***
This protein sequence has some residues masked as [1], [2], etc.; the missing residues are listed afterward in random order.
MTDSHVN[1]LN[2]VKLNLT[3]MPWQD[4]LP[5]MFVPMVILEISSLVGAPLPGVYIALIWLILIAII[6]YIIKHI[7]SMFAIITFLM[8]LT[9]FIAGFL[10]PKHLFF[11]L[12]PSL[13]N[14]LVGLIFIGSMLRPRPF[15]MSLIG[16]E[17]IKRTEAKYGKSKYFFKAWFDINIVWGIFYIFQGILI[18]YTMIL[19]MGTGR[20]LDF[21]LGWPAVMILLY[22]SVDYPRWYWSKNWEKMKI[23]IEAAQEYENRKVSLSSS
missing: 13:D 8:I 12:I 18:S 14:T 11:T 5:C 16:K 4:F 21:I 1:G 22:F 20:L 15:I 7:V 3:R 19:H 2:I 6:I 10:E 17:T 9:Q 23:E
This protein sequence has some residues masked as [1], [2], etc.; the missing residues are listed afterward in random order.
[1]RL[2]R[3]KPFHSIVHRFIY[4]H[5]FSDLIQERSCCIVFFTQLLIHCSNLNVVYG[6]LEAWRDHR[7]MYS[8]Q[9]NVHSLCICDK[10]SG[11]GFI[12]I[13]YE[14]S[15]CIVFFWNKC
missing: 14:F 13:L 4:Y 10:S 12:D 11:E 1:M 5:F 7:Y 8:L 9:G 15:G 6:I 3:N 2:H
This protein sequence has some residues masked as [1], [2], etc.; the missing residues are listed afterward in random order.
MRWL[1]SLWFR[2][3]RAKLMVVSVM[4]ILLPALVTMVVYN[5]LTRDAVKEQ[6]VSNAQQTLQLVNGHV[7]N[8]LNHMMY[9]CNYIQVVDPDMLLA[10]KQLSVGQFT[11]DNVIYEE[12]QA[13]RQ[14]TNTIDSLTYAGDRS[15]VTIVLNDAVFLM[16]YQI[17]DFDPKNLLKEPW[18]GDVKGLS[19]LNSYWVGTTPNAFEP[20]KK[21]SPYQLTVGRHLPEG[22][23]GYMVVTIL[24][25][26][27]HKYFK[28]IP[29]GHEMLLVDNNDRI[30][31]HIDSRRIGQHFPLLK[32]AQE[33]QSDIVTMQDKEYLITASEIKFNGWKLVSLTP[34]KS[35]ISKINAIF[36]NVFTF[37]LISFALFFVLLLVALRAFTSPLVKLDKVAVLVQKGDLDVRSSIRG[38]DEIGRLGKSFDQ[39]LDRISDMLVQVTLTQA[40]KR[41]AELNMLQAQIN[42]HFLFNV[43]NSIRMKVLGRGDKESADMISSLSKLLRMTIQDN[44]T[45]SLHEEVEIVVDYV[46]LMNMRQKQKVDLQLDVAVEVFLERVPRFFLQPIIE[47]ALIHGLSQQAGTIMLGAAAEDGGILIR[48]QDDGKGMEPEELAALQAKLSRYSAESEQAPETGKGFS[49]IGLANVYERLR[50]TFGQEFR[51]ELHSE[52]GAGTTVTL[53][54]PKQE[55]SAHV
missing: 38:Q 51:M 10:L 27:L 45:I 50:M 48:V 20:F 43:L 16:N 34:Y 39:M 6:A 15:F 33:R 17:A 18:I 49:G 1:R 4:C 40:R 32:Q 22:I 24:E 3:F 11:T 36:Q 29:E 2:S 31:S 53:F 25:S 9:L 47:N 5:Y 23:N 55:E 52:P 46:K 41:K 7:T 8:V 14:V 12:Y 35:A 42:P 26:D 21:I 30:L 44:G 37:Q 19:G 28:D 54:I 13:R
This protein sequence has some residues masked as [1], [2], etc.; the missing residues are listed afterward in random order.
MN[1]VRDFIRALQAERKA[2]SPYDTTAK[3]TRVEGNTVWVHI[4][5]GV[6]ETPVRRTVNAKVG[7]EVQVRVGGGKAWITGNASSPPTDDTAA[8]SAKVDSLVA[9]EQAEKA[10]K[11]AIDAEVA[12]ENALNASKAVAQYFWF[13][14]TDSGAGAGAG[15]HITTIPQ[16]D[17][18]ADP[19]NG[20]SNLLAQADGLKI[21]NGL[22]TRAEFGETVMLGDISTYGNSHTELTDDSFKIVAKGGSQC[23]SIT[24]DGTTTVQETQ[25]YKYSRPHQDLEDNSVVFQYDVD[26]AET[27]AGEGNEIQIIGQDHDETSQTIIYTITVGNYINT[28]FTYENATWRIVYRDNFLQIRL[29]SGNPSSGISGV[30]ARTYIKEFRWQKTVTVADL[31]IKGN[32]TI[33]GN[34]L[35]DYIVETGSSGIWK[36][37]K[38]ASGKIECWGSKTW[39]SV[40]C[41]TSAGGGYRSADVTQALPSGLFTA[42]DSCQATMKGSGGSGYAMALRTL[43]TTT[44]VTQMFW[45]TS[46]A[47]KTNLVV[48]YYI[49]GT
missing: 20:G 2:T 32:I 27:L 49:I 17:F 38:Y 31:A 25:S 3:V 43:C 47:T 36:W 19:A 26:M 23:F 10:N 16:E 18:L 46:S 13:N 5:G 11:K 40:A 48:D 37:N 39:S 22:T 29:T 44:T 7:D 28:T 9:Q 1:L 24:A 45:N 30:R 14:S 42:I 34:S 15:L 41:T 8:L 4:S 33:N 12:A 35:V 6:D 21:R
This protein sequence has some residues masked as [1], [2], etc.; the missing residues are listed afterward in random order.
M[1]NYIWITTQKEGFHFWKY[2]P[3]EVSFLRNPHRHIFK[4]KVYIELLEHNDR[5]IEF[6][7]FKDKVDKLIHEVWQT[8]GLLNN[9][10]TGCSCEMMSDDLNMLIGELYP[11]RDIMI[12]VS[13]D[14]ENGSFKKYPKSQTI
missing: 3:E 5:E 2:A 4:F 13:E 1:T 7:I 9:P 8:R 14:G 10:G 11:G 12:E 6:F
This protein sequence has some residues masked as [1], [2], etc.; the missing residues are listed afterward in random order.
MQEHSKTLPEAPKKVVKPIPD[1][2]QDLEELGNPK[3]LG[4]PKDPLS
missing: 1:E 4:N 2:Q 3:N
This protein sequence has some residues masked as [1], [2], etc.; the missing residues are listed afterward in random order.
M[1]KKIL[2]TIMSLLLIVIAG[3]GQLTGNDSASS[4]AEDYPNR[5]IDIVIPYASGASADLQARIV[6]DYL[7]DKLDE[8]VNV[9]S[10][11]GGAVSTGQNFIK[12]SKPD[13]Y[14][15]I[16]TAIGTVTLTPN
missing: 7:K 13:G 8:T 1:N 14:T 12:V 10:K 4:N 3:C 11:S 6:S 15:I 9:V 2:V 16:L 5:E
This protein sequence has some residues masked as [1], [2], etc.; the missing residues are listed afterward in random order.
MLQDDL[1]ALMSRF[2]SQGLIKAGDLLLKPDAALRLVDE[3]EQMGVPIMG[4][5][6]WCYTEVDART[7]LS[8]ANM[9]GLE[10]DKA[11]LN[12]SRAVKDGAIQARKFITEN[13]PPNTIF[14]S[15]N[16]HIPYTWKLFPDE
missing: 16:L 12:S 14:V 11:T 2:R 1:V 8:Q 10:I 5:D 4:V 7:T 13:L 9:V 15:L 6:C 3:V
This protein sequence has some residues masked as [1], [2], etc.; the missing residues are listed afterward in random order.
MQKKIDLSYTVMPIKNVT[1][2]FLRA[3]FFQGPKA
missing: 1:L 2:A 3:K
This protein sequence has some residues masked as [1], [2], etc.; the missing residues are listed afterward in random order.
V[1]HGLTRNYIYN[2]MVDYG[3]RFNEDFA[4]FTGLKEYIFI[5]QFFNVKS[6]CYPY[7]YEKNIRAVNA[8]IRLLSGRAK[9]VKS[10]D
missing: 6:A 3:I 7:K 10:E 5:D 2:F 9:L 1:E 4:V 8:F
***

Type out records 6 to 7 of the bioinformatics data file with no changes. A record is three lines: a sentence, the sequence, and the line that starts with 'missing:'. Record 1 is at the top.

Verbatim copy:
This protein sequence has some residues masked as [1], [2], etc.; the missing residues are listed afterward in random order.
MQEHSKTLPEAPKKVVKPIPD[1][2]QDLEELGNPK[3]LG[4]PKDPLS
missing: 1:E 4:N 2:Q 3:N
This protein sequence has some residues masked as [1], [2], etc.; the missing residues are listed afterward in random order.
M[1]KKIL[2]TIMSLLLIVIAG[3]GQLTGNDSASS[4]AEDYPNR[5]IDIVIPYASGASADLQARIV[6]DYL[7]DKLDE[8]VNV[9]S[10][11]GGAVSTGQNFIK[12]SKPD[13]Y[14][15]I[16]TAIGTVTLTPN
missing: 7:K 13:G 8:T 1:N 14:T 12:V 10:K 4:N 3:C 11:S 6:S 15:I 9:V 2:V 16:L 5:E